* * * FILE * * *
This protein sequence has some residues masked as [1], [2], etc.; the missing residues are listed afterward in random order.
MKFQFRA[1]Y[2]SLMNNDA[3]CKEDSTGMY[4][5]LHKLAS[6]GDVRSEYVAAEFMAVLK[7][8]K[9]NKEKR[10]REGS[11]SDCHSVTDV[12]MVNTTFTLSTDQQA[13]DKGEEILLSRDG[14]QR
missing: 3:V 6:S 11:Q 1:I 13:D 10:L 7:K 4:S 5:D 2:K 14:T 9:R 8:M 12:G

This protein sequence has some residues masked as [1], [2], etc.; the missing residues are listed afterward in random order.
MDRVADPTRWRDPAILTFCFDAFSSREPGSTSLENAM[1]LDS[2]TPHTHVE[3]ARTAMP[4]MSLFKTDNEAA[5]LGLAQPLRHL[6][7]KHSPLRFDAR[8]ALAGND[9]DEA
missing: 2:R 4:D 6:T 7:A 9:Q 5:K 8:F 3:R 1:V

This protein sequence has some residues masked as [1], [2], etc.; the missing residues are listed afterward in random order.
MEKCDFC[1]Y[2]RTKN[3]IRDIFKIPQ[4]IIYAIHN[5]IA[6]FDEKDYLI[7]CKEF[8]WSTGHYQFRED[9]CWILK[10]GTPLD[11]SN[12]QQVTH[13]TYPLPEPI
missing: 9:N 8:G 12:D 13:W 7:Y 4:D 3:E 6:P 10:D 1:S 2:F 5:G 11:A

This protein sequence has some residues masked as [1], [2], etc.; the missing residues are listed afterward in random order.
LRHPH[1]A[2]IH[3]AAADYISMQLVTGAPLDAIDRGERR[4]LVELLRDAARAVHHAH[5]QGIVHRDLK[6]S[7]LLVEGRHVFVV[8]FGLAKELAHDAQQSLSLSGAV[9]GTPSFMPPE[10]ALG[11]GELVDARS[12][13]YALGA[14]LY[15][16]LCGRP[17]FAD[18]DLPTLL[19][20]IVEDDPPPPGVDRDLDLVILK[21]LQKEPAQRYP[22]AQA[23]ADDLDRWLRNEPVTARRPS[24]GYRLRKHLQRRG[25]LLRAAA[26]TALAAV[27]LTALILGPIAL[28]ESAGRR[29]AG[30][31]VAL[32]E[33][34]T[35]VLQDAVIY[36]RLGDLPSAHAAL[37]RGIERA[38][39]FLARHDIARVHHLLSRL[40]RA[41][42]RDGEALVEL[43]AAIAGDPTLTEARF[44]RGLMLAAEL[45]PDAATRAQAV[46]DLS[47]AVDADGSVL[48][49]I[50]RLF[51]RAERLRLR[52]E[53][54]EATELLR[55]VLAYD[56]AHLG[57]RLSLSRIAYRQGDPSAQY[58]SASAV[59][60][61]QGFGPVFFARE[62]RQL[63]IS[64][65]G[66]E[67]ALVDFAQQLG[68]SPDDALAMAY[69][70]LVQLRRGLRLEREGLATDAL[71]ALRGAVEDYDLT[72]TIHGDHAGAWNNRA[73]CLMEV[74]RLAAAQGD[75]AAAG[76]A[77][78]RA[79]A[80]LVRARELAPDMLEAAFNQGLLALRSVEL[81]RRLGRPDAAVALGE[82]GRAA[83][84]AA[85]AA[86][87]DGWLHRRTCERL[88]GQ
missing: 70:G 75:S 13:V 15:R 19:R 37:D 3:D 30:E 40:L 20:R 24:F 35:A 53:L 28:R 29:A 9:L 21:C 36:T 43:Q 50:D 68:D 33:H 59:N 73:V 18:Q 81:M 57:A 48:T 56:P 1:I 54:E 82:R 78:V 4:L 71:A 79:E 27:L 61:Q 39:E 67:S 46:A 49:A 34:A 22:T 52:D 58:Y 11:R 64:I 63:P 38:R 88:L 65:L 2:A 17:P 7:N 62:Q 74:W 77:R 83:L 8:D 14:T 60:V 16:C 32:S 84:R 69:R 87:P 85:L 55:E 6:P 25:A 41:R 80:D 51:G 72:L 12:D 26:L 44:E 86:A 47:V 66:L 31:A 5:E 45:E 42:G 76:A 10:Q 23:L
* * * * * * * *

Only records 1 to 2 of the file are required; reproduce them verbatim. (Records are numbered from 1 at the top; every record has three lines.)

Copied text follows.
This protein sequence has some residues masked as [1], [2], etc.; the missing residues are listed afterward in random order.
MKFQFRA[1]Y[2]SLMNNDA[3]CKEDSTGMY[4][5]LHKLAS[6]GDVRSEYVAAEFMAVLK[7][8]K[9]NKEKR[10]REGS[11]SDCHSVTDV[12]MVNTTFTLSTDQQA[13]DKGEEILLSRDG[14]QR
missing: 3:V 6:S 11:Q 1:I 13:D 10:L 7:K 4:S 5:D 2:K 14:T 9:R 8:M 12:G

This protein sequence has some residues masked as [1], [2], etc.; the missing residues are listed afterward in random order.
MDRVADPTRWRDPAILTFCFDAFSSREPGSTSLENAM[1]LDS[2]TPHTHVE[3]ARTAMP[4]MSLFKTDNEAA[5]LGLAQPLRHL[6][7]KHSPLRFDAR[8]ALAGND[9]DEA
missing: 2:R 4:D 6:T 7:A 9:Q 5:K 8:F 3:R 1:V